I hadn’t brought anyone with me to the doctor's office because I felt bad asking a friend to leave work on a weekday afternoon. Besides, everyone assured me it was painless and the receptionist said that as long as I wasn’t driving, I’d be okay getting home alone in a taxi. But since I could barely open my eyes after the surgery, a receptionist had to walk me down to the lobby and help me hail a cab. He slipped me a Vicodin on the way out.
“You realize I just had a Vicodin a half hour ago, right?” I said. “And two Xanax before that?”
“Yes, the doctor said it’s fine.”
Once inside the cab, I called my boyfriend and sobbed, “Oh god, it burns! It burns! They don’t tell you how much it burns!” Then I called Jessica and sounded like such a raving lunatic that she put me on speaker phone so that our friend Chris, who was sitting next to her, could fully experience my hysteria.
As soon as I walked into my apartment I cut the lights and lay down on my bed. I wasn’t supposed to open my eyes for two hours so I turned on my Tivo’d episodes of West Wing and just listened. The entire show takes place in the White House, so all I needed was the dialogue to follow what was going on.
For three hours it felt like my eyes were being irrigated with Tabasco sauce. Then the pain stopped abruptly, as if someone had flipped a switch. I was fine and already able to read the clock on my cable box across the room. Floating in my pharmaceutical haze, it occurred to me that I’d never be as sedated as I was at that very moment. If I was ever going to get the second eye done, this was the time. I called the doctor’s office and asked if they could do my other eye that night. It was already 6 p.m. but they agreed.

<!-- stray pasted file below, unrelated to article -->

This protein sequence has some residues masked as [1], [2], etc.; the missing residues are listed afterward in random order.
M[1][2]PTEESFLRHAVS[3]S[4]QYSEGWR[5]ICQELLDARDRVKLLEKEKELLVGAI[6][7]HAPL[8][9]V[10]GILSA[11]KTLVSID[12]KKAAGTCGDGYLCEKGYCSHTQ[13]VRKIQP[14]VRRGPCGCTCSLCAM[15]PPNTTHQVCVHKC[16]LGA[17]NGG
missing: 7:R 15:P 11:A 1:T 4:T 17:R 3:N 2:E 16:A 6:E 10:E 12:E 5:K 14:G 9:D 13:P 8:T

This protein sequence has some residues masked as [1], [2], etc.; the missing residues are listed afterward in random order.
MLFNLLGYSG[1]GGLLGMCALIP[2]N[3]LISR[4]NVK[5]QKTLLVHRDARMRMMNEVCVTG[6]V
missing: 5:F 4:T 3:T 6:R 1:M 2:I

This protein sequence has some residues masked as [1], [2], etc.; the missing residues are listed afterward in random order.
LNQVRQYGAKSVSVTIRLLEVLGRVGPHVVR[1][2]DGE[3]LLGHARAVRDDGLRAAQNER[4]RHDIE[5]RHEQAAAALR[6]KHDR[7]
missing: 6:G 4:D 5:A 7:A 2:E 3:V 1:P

When I arrived at the Lasik center, they handed me another Vicodin. For those of you keeping score at home, this means that in the course of five hours, I’d taken two Xanax and three Vicodin. But they insisted and I was hardly in a state to argue. I was hardly in a state to do anything, frankly. As you can imagine, the second surgery was much less traumatic, what with me being practically unconscious. I didn’t even need the services of Damien.
When I woke up the next morning, I could see 20/20. My vision was even better than it had ever been with glasses or contacts. Colors were brighter, lines were sharper. The world was crisp, as if I were seeing in HD. It’s been over eight weeks and the only side effect I’ve experienced is mild sensitivity to light, which should go away in a few months.
A few weeks ago I returned to the office for a checkup appointment. Everything was normal. On the way out, I stopped in the bathroom to pee. There were two other women in there -- one of whom was there for a checkup like me, and a girl who was just about to go into surgery.
“So you can see perfectly now?” the pre-Lasik girl squeaked excitedly. We nodded in unison and she scampered out.
As she was drying off her hands, the other woman gave me a knowing look and said, “I’m glad she didn’t ask me if it was painful. I wouldn’t have had it in me to lie to the girl.”